02/19/2015 08:30 EST | Updated 04/21/2015 05:59 EDT

Dio the dog in Dawson Creek no longer deemed dangerous

A dog owner has won a fight against the City of Dawson Creek to remove her dog's label as "vicious."

Three weeks ago, Tammy Potratz's miniature American Eskimo, Dio, was labelled as such after he bit a newspaper carrier. Potratz says the attack was uncharacteristic for the dog.

"Dio is a good dog," said Potratz. "I had to stick up for my dog and speak on his behalf."

Like many B.C. communities, if a dog bites someone in Dawson Creek, the dog is labelled as "vicious." The label means dogs can only go for leashed walks with a muzzle on and have to be kept indoors, or in the safety of a secured yard.

Gathering community support

To fight the conviction, Potratz rallied 16 letters of support — including one from the newspaper whose carrier was bit. People who knew the dog well said he wasn't vicious.

Potratz also got two independent assessments of Dio done. Both came back saying he was a well-mannered dog with no dangerous issues.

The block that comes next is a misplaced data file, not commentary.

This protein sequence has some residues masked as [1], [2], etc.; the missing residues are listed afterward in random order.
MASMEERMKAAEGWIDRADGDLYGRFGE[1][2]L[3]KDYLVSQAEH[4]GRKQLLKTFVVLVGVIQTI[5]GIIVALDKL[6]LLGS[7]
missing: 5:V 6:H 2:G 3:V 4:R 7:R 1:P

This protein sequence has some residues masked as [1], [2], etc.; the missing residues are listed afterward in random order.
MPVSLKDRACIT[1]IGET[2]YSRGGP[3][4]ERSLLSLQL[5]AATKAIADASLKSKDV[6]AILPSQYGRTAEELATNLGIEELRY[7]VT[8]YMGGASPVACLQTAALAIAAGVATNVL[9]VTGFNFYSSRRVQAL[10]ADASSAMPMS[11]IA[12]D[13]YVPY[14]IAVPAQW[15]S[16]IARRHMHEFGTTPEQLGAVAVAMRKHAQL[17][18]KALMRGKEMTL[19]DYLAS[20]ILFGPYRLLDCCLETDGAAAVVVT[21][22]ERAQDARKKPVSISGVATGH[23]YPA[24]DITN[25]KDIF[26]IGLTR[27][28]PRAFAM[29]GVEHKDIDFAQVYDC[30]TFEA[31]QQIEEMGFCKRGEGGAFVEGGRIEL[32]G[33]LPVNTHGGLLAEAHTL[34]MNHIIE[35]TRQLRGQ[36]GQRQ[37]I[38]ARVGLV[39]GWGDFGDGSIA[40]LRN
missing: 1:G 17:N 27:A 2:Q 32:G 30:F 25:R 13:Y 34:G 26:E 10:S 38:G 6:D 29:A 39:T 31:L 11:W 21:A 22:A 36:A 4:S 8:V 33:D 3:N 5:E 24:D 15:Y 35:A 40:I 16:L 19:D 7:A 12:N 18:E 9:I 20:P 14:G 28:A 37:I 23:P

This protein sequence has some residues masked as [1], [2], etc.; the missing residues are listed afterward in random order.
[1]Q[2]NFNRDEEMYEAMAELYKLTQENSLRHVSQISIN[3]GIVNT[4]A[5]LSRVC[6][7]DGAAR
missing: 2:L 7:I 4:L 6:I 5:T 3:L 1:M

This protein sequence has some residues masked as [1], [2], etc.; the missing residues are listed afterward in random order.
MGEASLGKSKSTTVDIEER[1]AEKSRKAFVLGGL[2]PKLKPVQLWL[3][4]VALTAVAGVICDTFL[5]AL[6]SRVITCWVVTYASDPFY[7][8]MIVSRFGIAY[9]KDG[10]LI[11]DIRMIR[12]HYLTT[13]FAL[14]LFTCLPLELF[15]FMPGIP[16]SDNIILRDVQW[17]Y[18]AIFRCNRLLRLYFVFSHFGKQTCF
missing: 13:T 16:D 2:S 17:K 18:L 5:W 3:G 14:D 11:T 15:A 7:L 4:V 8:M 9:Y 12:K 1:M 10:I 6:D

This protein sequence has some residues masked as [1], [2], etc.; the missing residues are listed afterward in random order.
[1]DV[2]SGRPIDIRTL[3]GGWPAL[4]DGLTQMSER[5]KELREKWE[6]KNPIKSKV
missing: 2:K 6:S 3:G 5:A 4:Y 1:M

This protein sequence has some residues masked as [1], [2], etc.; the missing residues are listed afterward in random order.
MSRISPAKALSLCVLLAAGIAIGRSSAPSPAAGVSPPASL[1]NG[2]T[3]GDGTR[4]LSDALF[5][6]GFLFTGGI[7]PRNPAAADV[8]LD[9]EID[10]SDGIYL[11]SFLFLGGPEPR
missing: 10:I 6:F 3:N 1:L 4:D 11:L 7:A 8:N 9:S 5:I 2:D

That was enough to convince councillor Shaely Wilbur.

"That alone to me says you're a responsible pet owner," said Wilbur "I think the owners have been very responsible in ensuring this doesn't happen again."

Animal control and dangerous dogs

B.C.'s Community Charter outlines special privileges for animal control officers if a dog is considered dangerous. For example, they can seize dogs for 21 days and apply for a provincial court order to put it down.

Aaron Avey, an animal control officer in Dawson Creek, says he deals with a number of aggressive dog incidents on a daily basis. He spoke at city council about why he labelled Dio as vicious.

"My litmus test for my decision is I have a three year-old daughter," said Avey. "Would I feel comfortable having my daughter meet this dog unmuzzled after seeing what it did?" he said.

Too much authority?

But the group Not So Dangerous Dogs of B.C. says dog control authorities have too much power.

"There's just so little room to contest these designations," says Karen Stiewe, a member of the group. "It's very unfair."

Stiewe offered advice to Potratz about how she could show local politicians that Dio was not vicious.

Dio's owner Tammy Potratz encourages other dog owners to do the same.

"As pet owners we need to be pro-active," said Potratz. "Sometimes we do need to be their voice."

To listen to the full interview, click on the audio labelled: Is Dio a dangerous dog?